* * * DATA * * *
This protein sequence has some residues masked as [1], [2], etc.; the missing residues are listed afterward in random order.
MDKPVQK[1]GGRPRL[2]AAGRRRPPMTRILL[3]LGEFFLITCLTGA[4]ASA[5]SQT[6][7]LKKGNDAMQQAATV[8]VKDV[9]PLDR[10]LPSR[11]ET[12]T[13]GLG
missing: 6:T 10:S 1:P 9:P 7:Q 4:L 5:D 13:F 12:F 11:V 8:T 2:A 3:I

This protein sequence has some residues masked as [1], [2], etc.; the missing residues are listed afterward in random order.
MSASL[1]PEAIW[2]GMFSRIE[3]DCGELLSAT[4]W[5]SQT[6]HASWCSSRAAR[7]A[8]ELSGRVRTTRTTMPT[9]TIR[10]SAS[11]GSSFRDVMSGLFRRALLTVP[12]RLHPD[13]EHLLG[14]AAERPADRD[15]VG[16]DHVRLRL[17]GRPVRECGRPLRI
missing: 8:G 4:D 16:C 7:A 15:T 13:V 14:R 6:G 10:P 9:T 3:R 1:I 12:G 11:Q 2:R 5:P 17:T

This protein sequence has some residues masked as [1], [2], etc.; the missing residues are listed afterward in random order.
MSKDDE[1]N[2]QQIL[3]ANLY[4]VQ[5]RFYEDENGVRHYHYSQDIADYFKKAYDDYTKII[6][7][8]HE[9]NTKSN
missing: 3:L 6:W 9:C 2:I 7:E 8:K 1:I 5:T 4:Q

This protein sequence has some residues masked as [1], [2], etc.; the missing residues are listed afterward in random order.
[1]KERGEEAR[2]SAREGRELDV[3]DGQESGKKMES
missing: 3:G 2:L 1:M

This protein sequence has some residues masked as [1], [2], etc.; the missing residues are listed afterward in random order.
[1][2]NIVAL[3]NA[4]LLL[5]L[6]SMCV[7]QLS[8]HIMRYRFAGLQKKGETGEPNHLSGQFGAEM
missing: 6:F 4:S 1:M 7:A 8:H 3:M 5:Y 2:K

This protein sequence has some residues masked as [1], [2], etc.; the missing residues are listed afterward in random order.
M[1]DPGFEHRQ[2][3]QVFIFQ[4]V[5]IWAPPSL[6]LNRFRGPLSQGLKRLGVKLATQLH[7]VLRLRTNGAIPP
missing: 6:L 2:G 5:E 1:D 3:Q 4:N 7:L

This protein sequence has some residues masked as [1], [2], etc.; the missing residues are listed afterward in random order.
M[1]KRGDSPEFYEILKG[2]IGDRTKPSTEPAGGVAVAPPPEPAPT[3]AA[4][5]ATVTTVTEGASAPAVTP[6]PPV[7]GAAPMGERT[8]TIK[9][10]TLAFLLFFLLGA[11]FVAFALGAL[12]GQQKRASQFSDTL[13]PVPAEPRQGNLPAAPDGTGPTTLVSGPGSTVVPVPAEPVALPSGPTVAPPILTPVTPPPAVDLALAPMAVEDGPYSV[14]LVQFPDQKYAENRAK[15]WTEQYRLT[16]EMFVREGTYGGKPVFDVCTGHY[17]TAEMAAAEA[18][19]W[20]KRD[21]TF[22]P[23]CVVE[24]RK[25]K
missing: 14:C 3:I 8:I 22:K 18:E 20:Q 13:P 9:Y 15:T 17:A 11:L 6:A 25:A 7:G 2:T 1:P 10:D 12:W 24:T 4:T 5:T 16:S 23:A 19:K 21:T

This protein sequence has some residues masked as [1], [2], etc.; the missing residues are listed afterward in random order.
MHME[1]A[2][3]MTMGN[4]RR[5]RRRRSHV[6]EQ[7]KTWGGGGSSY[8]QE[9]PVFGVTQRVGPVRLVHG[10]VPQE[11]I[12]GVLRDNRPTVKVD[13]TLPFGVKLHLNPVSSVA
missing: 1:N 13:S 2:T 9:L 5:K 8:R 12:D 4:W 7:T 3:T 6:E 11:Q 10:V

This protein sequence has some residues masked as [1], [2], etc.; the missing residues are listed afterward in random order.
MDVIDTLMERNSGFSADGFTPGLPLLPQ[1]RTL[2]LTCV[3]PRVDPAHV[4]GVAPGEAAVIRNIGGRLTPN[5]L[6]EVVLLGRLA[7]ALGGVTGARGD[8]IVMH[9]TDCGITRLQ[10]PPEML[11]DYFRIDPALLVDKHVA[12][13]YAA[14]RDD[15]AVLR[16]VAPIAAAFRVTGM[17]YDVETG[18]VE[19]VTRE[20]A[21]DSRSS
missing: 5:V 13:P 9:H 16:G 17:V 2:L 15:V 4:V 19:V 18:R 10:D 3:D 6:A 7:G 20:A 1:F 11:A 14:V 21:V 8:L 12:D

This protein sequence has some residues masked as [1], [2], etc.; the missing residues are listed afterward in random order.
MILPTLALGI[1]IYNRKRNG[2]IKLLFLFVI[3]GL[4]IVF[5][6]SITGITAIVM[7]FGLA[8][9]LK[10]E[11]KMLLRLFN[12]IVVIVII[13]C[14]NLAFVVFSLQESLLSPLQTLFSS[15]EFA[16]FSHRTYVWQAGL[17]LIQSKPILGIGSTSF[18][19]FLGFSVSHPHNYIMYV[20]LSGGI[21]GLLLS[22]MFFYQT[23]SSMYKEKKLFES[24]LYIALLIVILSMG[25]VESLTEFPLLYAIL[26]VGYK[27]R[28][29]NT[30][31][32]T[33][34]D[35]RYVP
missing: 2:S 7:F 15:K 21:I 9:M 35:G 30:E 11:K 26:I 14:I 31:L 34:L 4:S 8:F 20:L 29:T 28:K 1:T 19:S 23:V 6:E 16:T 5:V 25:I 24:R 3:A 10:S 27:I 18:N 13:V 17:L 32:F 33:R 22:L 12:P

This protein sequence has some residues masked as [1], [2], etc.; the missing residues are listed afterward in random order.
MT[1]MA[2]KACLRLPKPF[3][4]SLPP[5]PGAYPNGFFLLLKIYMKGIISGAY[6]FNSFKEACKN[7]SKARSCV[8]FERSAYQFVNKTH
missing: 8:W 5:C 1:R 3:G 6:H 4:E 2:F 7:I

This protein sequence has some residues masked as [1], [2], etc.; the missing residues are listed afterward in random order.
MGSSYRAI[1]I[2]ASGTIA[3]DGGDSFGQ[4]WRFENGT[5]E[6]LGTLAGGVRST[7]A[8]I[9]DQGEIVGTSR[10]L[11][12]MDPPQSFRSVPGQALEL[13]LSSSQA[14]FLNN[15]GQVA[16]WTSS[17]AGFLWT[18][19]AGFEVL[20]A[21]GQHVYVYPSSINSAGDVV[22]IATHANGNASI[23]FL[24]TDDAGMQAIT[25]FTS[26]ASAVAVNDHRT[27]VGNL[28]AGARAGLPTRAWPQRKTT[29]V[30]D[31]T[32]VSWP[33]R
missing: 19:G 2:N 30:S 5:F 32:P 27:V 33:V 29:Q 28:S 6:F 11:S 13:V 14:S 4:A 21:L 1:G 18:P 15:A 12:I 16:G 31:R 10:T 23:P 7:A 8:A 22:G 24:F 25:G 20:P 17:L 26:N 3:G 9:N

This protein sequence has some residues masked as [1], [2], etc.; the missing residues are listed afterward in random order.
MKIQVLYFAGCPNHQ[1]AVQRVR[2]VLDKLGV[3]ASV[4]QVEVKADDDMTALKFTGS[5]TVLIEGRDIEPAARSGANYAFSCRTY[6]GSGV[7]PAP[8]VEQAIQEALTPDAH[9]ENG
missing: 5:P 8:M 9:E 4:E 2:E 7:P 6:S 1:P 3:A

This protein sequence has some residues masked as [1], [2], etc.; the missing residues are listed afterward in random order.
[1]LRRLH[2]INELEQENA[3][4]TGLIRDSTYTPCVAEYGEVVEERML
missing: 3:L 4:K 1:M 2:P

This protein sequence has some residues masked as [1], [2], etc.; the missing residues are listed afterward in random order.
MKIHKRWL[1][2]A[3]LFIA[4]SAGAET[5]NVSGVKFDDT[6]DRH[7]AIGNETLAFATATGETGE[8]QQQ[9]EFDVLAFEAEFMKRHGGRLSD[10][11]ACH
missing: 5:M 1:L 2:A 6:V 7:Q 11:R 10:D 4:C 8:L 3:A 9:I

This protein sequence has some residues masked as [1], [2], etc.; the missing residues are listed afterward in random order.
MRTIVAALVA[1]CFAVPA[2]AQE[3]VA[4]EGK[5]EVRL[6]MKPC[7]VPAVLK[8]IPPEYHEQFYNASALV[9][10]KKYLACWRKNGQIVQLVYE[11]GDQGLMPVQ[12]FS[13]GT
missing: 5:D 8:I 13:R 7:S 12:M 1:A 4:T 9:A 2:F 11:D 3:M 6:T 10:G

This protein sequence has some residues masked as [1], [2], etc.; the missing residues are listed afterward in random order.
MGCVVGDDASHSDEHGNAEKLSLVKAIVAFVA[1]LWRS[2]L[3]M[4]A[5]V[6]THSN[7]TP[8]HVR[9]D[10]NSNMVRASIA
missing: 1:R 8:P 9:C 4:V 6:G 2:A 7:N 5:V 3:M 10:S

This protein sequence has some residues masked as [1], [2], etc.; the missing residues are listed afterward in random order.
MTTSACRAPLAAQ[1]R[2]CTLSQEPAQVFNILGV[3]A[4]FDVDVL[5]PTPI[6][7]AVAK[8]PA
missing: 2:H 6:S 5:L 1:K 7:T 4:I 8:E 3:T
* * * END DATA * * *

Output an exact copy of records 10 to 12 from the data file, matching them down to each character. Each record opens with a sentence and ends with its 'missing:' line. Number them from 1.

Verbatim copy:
This protein sequence has some residues masked as [1], [2], etc.; the missing residues are listed afterward in random order.
MILPTLALGI[1]IYNRKRNG[2]IKLLFLFVI[3]GL[4]IVF[5][6]SITGITAIVM[7]FGLA[8][9]LK[10]E[11]KMLLRLFN[12]IVVIVII[13]C[14]NLAFVVFSLQESLLSPLQTLFSS[15]EFA[16]FSHRTYVWQAGL[17]LIQSKPILGIGSTSF[18][19]FLGFSVSHPHNYIMYV[20]LSGGI[21]GLLLS[22]MFFYQT[23]SSMYKEKKLFES[24]LYIALLIVILSMG[25]VESLTEFPLLYAIL[26]VGYK[27]R[28][29]NT[30][31][32]T[33][34]D[35]RYVP
missing: 2:S 7:F 15:K 21:I 9:M 35:G 30:E 11:K 26:I 14:I 31:L 34:L 4:S 8:F 20:L 29:T 28:K 1:T 19:S 23:V 6:E 16:T 5:V 25:I 24:R 3:A 10:S 27:I 18:N 13:V 17:L 32:F 33:R 22:L 12:P

This protein sequence has some residues masked as [1], [2], etc.; the missing residues are listed afterward in random order.
MT[1]MA[2]KACLRLPKPF[3][4]SLPP[5]PGAYPNGFFLLLKIYMKGIISGAY[6]FNSFKEACKN[7]SKARSCV[8]FERSAYQFVNKTH
missing: 8:W 5:C 1:R 3:G 6:H 4:E 2:F 7:I

This protein sequence has some residues masked as [1], [2], etc.; the missing residues are listed afterward in random order.
MGSSYRAI[1]I[2]ASGTIA[3]DGGDSFGQ[4]WRFENGT[5]E[6]LGTLAGGVRST[7]A[8]I[9]DQGEIVGTSR[10]L[11][12]MDPPQSFRSVPGQALEL[13]LSSSQA[14]FLNN[15]GQVA[16]WTSS[17]AGFLWT[18][19]AGFEVL[20]A[21]GQHVYVYPSSINSAGDVV[22]IATHANGNASI[23]FL[24]TDDAGMQAIT[25]FTS[26]ASAVAVNDHRT[27]VGNL[28]AGARAGLPTRAWPQRKTT[29]V[30]D[31]T[32]VSWP[33]R
missing: 19:G 2:N 30:S 5:F 32:P 27:V 33:V 29:Q 28:S 6:F 11:S 13:V 14:S 4:A 21:L 1:G 18:P 15:A 12:I 16:G 31:R 10:T 23:P 7:A 8:A 22:G 24:F 25:G 20:P 17:L 26:N 3:G 9:N